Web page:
22 September 2016

H. G. Wells at 150: Experiment in Autobiography, Part 4

Hardcover, 718 pages
Published 1934
Acquired December 2010
Read June 2016
Experiment in Autobiography: Discoveries and Conclusions of a Very Ordinary Brain (Since 1866)
by H. G. Wells

This week, my normal rota of blog topics is taking a backseat as I work through a lengthy review of H. G. Wells's autobiography in honor of his 150th birthday yesterday. (Here is yesterday's post.) Today's topic is:

Wells's Personal Life

One of the things I knew going into H. G. Wells's massive autobiography is that it was only part of the whole. Leaving aside that it was published in 1934 and Wells didn't die until 1946, I knew that Wells omitted many of the details of his personal life to prevent scandal, and that they were eventually published in a "postscript" almost fifty years later edited by his son, called H. G. Wells in Love.

I was surprised, then, that sexual matters were discussed pretty frankly, especially for someone born during the mid-Victorian period: Wells mentions his childhood experiences with masturbation, describes a couple affairs he had during his first marriage (including the one that became his second marriage), and even makes it clear that his first-ever sexual experience was with a prostitute! So I couldn't imagine what was held back for the postscript.

Wells and Jane shared tangerines in 1894, and not again for seventeen years. Wells drew this "picshua" in 1911, positing what they would be like when they got to eat tangerines again in another seventeen years, in 1928. Jane died in 1927.
(from Experiment in Autobiography, p. 379)

But as the book went on, I realized a lot was being held back. Not only were there no mentions of his affairs during his second marriage, but there was scarcely any mention of his personal life at all as the book went on. What takes it over was Wells's obsession in the twentieth century, the coming of the World State. The latter chapters of the book are almost entirely about things Wells said and did in support of this endeavor; the death of his second wife is revealed in only a couple passing asides, and his children may as well not even exist for all the role they play in his life once they are born-- all this in strong contrast to how much attention he gives his parents, especially his mother, in the early chapters of the book.

I think two things drive this. The first is that Wells couldn't afford to talk about his personal life with honesty in 1934. Too many of the things he was writing about affected people who were still alive, and would have repercussions. I'm only a couple chapters into H. G. Wells in Love at the time I am writing this, but I can already see this with clarity. The second is that I think, having been a man early in his life and career accustomed to throwing stones at others' glass houses, Wells erected his own. He really, fully, earnestly believed in the necessity of the rise of the World State and felt that to not devote the latter parts of the book to it would be dishonest, as it seems the World State came to be the only thing he thought about that was not sex, in contrast to the young, imaginative, voracious, polymathic thinker and writer he had been.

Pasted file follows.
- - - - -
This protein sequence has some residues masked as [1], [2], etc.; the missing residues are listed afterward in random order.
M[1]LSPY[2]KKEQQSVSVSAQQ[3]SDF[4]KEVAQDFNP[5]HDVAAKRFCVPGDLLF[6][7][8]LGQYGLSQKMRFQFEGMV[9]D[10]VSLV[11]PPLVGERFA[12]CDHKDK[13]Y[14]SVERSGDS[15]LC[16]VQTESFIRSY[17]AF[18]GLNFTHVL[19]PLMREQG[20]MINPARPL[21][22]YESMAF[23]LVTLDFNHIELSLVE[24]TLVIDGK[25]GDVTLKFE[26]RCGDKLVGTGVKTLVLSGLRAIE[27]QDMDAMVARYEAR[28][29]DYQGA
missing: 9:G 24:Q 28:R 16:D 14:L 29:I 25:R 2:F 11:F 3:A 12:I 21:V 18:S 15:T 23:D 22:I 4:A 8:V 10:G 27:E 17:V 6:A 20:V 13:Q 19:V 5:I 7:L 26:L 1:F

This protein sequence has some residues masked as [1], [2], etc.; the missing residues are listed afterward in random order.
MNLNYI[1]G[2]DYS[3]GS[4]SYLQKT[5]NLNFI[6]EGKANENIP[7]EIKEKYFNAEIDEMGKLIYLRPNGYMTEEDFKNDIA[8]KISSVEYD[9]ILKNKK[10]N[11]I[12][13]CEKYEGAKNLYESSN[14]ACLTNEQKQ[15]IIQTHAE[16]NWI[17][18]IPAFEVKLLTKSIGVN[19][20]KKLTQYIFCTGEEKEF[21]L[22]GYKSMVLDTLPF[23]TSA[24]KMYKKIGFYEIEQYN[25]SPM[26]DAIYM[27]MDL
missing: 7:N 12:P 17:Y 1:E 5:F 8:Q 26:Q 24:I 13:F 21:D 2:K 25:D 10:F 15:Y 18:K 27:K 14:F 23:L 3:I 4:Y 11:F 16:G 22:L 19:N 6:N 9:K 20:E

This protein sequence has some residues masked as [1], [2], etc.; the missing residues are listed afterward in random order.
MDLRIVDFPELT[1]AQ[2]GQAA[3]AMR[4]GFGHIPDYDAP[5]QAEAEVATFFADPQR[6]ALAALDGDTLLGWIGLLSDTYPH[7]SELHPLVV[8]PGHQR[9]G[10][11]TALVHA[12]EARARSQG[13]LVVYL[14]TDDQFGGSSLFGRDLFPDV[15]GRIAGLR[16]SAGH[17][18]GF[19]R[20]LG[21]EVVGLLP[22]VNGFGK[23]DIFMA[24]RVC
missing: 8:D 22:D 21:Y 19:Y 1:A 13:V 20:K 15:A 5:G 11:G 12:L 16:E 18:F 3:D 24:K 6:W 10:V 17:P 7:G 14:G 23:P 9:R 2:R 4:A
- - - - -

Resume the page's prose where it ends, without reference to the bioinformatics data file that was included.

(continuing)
Wells sort of tries to paper this over with the subtitle of the book: it is ostensibly about the development of his brain. For example, a lot of the experiences of his youth he ties into his adult way of thinking (connecting a childhood interest in war games with his contemporary disgust at the growing power of Hitler, in one case). Thus, his personal life drops out as it becomes less relevant to the development of his brain. When he discusses politics, he supposes some readers will object "that this is political discussion and not autobiography. It is political discussion but it is also autobiography. The more completely life is lived the more political a man becomes" (668). You may or may not buy this as a justification; I didn't. It's an odd sort of autobiography that barely mentions your children, I expect.

"What is this? Why do the people in the tram car shrink from his presence? Why, in this hot weather sit there in a heap together? Can it be-- Satan? Or the Hangman? Or the Whitechapel Murder[er]? No-- it is none of these things. It is simply a young biological demonstrator who has been dissecting with a large class that particular for of life known as the Dog Fish (scylla canicula). HE STINKS."
(from Experiment in Autobiography, pp. 313-4)

That said, the book is considerably enlivened by the inclusion of a number of "picshuas": this was Wells's nicknames for humorous little doodles he would draw his second wife, usually drawing one every day. They're not all comprehensible, but a couple of them are quite charming. Apparently there's a book collecting a significant number of the existing picshuas; I'll have to seek it out.

Be Back Tomorrow: H. G. Wells on the World State!

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